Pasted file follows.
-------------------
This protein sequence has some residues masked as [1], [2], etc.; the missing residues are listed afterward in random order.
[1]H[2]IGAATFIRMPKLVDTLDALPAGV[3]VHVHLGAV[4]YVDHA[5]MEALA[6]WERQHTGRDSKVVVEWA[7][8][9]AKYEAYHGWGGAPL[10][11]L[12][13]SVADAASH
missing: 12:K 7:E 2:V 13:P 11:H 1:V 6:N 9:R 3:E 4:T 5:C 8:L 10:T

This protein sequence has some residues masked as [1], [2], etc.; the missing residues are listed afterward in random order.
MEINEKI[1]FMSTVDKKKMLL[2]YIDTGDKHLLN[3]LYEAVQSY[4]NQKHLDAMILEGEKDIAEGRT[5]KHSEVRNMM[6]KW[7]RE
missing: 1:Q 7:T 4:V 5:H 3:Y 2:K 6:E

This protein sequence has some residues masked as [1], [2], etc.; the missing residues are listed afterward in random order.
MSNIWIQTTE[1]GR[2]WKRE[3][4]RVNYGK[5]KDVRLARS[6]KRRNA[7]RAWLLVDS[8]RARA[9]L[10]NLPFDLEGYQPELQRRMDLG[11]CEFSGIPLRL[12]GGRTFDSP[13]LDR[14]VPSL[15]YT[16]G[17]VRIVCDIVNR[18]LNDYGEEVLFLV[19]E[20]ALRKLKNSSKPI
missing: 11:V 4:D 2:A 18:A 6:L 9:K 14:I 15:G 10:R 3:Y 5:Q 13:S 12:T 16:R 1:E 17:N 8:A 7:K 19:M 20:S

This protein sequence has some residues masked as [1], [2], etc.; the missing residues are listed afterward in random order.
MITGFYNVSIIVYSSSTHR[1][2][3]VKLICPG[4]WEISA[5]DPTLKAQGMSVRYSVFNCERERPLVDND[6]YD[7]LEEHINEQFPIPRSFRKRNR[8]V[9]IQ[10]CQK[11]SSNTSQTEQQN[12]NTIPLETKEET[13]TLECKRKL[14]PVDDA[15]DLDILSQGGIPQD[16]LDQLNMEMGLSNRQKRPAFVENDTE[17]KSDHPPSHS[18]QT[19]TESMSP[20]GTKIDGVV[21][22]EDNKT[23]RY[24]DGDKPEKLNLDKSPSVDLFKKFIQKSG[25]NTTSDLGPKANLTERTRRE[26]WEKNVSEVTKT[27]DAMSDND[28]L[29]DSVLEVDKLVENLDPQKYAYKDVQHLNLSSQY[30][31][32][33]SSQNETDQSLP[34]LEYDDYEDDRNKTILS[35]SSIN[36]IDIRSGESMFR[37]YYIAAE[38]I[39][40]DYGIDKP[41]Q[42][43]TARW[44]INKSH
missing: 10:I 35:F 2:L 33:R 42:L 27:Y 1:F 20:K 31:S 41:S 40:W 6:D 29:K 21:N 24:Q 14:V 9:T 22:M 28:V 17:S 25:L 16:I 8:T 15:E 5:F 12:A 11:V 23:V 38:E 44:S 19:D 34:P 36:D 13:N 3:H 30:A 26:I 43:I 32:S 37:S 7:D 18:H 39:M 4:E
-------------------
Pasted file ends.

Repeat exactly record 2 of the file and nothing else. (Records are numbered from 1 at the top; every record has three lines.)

This protein sequence has some residues masked as [1], [2], etc.; the missing residues are listed afterward in random order.
MEINEKI[1]FMSTVDKKKMLL[2]YIDTGDKHLLN[3]LYEAVQSY[4]NQKHLDAMILEGEKDIAEGRT[5]KHSEVRNMM[6]KW[7]RE
missing: 1:Q 7:T 4:V 5:H 3:Y 2:K 6:E